Why do The 2 Idiots recommend Beijing?
It’s historical, a culture all its own, and, oh yes, the food is off the charts! Beijing is where the Ming and Qing Dynasties thrived with imperial families ruling for centuries. You’ll find palaces, temples, gorgeous parks, and, of course, various entries to the Great Wall of China. Not only is Beijing’s culture unique in how the country celebrates its spiritual beliefs — they once considered themselves between Heaven and Earth — it is also the center of communism in China and provides travelers with another unique perspective on the world.
Yes, although the language can be a barrier, we also found the people of Beijing to be extremely friendly to families, going out of their way to take care of children. It really is a magical city that everyone should visit.
CREATING AN IDEAL ITINERARY
China is harder place to visit for the first time than most. The language barrier makes it difficult to navigate and travel is very different than what you may be used to in that the services you typically find, such as Uber, or navigation apps like Google Maps, are not readily available. Although we feel very confident doing tours on our own, we found it difficult when we tried. We highly recommend first-time visitors book tours to help you on this trip, as you will have guides who can speak to you and locals in both languages and help you learn the customs quickly.
Logistics and Where to Stay
We had to find hotel accommodations for this trip, which is unusual for us. During our visit to Beijing, the Communist Party was having an event and Airbnb shutdown to avoid any issues. Although we would have liked to have tried an Airbnb, we actually feel staying at a hotel may be the better option in Beijing because the city can be so difficult to navigate. It’s really great for a first-time trip to China as the hotel can help you manage cabs and give directions — plus, they speak English.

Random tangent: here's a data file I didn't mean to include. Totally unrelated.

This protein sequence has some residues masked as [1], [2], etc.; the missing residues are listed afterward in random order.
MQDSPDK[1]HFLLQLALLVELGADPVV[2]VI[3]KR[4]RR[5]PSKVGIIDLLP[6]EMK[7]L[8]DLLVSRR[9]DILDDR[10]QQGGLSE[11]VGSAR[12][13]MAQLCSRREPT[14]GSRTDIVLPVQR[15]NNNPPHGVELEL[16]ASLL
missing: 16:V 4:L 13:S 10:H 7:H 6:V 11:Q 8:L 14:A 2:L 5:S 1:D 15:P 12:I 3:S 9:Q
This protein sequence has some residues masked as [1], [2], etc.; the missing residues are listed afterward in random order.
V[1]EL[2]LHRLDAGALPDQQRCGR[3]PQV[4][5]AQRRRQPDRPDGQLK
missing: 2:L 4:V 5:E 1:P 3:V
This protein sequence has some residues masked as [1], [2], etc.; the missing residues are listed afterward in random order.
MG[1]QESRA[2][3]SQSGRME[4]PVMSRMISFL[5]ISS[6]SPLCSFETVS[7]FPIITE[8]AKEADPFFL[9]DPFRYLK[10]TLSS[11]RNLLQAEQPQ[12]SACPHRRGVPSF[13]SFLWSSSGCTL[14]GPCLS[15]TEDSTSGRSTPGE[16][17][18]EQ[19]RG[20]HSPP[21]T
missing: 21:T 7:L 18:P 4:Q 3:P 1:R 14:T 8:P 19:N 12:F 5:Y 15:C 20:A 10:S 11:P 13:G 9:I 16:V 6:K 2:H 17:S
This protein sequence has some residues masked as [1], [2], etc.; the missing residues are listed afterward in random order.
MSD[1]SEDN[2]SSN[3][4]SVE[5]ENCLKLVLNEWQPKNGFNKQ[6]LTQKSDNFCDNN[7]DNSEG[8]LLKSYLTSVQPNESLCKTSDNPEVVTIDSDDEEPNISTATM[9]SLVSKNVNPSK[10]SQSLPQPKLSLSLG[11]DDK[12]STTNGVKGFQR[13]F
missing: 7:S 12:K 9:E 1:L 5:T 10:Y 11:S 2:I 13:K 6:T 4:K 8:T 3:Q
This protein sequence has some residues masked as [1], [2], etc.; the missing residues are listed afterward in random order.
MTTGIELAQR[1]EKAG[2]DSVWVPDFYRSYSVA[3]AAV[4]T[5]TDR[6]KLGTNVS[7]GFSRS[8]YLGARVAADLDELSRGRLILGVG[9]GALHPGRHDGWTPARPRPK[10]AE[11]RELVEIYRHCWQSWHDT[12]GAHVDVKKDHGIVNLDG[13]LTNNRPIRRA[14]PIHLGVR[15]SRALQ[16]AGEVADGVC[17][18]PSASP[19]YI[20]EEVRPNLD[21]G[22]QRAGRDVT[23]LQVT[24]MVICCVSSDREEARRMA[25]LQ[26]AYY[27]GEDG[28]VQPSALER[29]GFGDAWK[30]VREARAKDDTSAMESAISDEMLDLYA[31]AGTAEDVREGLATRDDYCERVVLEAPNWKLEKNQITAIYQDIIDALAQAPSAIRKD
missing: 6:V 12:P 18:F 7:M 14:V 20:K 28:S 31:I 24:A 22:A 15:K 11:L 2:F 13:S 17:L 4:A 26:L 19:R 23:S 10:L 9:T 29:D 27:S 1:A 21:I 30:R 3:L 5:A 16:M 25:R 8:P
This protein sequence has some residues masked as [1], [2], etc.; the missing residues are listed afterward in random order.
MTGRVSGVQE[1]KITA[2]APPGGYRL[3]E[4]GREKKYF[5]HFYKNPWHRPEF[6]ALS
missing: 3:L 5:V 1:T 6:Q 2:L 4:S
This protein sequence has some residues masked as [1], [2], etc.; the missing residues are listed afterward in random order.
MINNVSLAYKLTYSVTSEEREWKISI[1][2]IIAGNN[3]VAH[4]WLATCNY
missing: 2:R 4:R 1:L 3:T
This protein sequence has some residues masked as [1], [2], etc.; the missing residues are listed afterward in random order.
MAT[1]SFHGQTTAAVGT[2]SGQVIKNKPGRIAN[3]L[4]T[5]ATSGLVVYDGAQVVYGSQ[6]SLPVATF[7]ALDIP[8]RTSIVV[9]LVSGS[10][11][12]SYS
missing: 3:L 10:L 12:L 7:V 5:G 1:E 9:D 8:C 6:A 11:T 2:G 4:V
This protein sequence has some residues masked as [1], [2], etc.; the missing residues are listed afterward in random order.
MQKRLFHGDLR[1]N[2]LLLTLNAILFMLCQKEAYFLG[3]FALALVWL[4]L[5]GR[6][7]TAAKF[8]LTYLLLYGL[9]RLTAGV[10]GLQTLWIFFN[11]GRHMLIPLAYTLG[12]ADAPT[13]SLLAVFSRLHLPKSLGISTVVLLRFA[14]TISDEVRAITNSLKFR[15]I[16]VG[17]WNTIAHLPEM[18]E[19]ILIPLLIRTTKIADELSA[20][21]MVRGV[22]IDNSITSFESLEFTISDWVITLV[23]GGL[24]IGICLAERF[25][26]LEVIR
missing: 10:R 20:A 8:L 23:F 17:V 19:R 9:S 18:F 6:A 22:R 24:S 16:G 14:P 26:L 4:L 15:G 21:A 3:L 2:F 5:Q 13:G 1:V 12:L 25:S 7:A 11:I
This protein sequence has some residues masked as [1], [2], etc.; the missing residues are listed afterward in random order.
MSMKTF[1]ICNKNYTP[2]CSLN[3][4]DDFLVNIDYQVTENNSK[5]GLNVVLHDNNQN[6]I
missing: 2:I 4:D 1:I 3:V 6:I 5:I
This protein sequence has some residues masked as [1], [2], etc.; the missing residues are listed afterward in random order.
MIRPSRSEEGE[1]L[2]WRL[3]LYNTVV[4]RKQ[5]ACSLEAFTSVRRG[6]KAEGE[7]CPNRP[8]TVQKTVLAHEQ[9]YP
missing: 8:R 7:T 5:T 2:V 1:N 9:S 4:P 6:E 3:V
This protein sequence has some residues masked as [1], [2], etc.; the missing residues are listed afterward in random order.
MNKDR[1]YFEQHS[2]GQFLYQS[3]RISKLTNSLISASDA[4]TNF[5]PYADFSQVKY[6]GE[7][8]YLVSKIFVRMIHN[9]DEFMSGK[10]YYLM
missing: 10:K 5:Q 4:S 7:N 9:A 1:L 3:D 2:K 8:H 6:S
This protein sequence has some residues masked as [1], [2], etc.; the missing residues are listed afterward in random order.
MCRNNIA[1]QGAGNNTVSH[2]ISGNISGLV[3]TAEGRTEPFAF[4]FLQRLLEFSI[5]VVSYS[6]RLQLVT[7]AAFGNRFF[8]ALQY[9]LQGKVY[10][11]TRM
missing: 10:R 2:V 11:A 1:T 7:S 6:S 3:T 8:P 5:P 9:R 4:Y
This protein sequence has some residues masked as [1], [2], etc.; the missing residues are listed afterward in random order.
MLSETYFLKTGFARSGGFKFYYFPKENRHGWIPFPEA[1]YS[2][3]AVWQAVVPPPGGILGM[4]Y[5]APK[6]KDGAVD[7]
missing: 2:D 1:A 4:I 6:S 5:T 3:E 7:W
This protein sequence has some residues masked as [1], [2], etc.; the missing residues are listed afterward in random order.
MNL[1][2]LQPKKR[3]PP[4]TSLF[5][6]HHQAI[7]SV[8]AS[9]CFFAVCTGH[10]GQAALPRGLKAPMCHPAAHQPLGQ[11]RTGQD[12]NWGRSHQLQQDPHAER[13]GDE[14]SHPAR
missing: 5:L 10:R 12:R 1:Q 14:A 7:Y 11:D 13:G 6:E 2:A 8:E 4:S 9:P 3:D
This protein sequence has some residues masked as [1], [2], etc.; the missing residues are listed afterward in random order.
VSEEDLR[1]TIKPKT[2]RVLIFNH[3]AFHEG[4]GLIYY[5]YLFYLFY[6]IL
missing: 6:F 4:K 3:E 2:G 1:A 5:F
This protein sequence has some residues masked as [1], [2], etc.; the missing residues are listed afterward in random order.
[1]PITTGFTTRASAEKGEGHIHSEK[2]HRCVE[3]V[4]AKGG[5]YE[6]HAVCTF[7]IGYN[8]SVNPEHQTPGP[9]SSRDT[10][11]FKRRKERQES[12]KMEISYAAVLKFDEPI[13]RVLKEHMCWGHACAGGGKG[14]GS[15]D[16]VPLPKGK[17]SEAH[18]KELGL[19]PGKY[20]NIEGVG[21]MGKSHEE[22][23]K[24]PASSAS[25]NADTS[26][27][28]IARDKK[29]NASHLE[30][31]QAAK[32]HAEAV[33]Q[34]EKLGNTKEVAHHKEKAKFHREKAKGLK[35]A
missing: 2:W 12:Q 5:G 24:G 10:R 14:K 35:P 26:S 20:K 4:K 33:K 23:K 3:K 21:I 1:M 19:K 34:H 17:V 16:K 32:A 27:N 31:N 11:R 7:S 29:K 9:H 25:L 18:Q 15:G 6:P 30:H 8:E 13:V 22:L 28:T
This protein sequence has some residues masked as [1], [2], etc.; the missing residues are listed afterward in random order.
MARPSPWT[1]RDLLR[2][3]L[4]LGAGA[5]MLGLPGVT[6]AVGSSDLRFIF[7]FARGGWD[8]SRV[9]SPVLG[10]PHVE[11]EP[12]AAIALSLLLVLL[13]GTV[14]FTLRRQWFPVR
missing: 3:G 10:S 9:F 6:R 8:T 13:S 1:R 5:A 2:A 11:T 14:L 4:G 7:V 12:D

We stayed at the Ascot Raffles City Beijing, and it just felt easier to ease into the city by staying at a hotel. We chose the hotel because it was a one-bedroom with a kitchenette, so we could have a more home-like environment. It was attached to a mall in Beijing with a Starbucks across the street so we could get coffee, as well as an American-style grocery store, where we could easily find milk for Aarav.
While the property was a good place to stay, we suggest staying at a property with similar amenities closer to Wangfuijing Street, so you can walk around and enjoy Beijing. Our hotel wasn’t anywhere we could walk around we had to taxi everywhere.
|Day 1||Tiananmen Square
Spend evening on Wangfuijing Street and enjoy Donghuamen Market
|Day 2||Great Wall of China (Use Mutianyu Entrance)|
|Day 3||Visit Summer Palace
Spend evening on Ghost Street (Guijie Street)
|Day 4||Temple of Heaven
Pick from the following:
– Bird’s Nest (Olympic Stadium)
– 798 Art Zone
– Fragrant Hills Park
Stepping into Chinese History
The best way to get acquainted with Beijing is through a tour of the city, especially with a guide who can explain many of the signs and customs you may not be aware of. Our guide began in the large Tiananmen Square. While home to a 1989 student protest, this isn’t why you are visiting. This is the main city square of Beijing, and one of great importance to the Chinese People. In the square, you will see the Monument to the People’s Heroes and the Mausoleum of Mao Zedong, who was head of China and the Communist Party from 1945 to 1976. It’s a massive square and feels impressive, but not as impressive as the Forbidden City. As “Tiananmen” means “Gate of Heavenly Peace,” it is the gateway to the Forbidden City, your next stop. Walk through the Meridian Gate, which is the main of four gates into the City.